History of the Trust

Mathilda Kennedy, daughter of Michael Marks, the founder of Marks & Spencer, and her husband Terence Kennedy found the Mathilda and Terence Kennedy Institute of Rheumatology. They make a £500,000 donation to the Board of Governors of West London and Charing Cross Hospitals to build a new Institute of Rheumatology in West London.


Formal opening of the Kennedy Research Institute in Hammersmith, as the first in the world totally dedicated to the causes and cures of rheumatic diseases. The Institute’s first Director, Dr D L Gardner, establishes five divisions.


HRH The Princess Margaret becomes Patron. The Institute is formally incorporated as a company limited by guarantee.


In light of ongoing collaboration with the Arthritis Research Campaign (ARC), the Institute’s management committee is aligned with the Executive and Finance Committee of the ARC.


Professor Marc Feldmann and Professor Ravinder Maini, already at the Kennedy Institute, start to collaborate on disease mechanisms in rheumatoid arthritis.


Professor Feldmann joins the Sunley Research Centre. He and Professor Maini identify Tumour Necrosis Factor alpha as key in diseases of inflammation.


The Lancet publishes a paper by Institute researchers Professors Fionula Brennan, Ravinder Maini and Marc Feldmann, noting that “In rheumatoid arthritis … anti-TNF alpha agents may be useful in treatment.”


Professor Maini is appointed the Director of the Kennedy Institute.


As the Institute and the Sunley Research Centre merge, Professor Maini succeeds Professor Sir James Gowans as the Director of the Sunley Research Centre at Charing Cross Hospital. Professor Feldmann and his group of scientists are integrated into the Kennedy Institute.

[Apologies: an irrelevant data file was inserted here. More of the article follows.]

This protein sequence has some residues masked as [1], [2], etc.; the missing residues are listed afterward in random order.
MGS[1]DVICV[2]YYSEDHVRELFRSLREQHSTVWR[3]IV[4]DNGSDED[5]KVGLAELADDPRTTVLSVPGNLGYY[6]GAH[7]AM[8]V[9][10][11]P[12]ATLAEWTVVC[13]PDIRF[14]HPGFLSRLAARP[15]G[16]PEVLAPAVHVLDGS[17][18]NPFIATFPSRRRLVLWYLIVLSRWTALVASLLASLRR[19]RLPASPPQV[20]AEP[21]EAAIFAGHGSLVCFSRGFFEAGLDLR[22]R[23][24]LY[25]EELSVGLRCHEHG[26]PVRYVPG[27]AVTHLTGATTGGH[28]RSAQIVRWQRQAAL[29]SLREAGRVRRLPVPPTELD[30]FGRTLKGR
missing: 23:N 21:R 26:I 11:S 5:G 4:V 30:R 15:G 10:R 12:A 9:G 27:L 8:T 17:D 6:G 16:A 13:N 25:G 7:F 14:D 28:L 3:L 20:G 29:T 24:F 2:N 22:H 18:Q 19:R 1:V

The first of a series of successful clinical trials to block TNF in patients with rheumatoid arthritis is held at Charing Cross Hospital.


The Lancet publishes evidence for the benefits of anti-TNF alpha therapy.


The Institute relocates to Charing Cross Hospital after building a new wing. The Boards of the Kennedy Institute and Arthritis Research Campaign are separated.

Anti-TNF drugs are approved for treatment. A new era of therapeutics is born: anti-TNF is shown to be effective and approved for Crohn’s disease, ulcerative colitis, ankylosing spondylitis, psoriasis and psoriatic arthritis.

The Institute transfers its staff and research activities to the Imperial College Faculty of Medicine, as the Kennedy Institute of Rheumatology division. The Trust retains the intellectual property assets of the Institute and remains in existence as an independent charity, changing its name to The Mathilda and Terence Kennedy Institute of Rheumatology Trust.


Prof Marc Feldman is appointed Director of the Kennedy Institute of Rheumatology (KIR) at Imperial College.


Prof Feldman and Prof Maini are joint recipients of awards for their discovery of anti-TNF therapy of rheumatoid arthritis, including the Crafoord Prize from the Royal Swedish Academy in 2000, the Albert Lasker Clinical Medical Research Award in 2003, the Paul Janssen Prize in 2008 and in 2014, the Canada Gairdner Award


The KIR and its staff transfer to the University of Oxford and become part of the Nuffield Department of Orthopaedics, Rheumatology and Musculoskeletal Sciences (NDORMS). Professor Feldmann remains its Director.


The Trust changes its name to the Kennedy Trust for Rheumatology Research to reflect its wider role in supporting research.


A purpose-built home for the KIR is completed in Oxford, funded by the Trust and the University.


Professor Fiona Powrie FRS is appointed Director of the KIR, with the aim of developing a world leading basic and translational inflammation sciences institution and new knowledge leading to the treatment of inflammatory and degenerative diseases. HRH The Princess Royal opens the new purpose-built building. The Kennedy Institute grows to 130 staff with 18 principal investigators.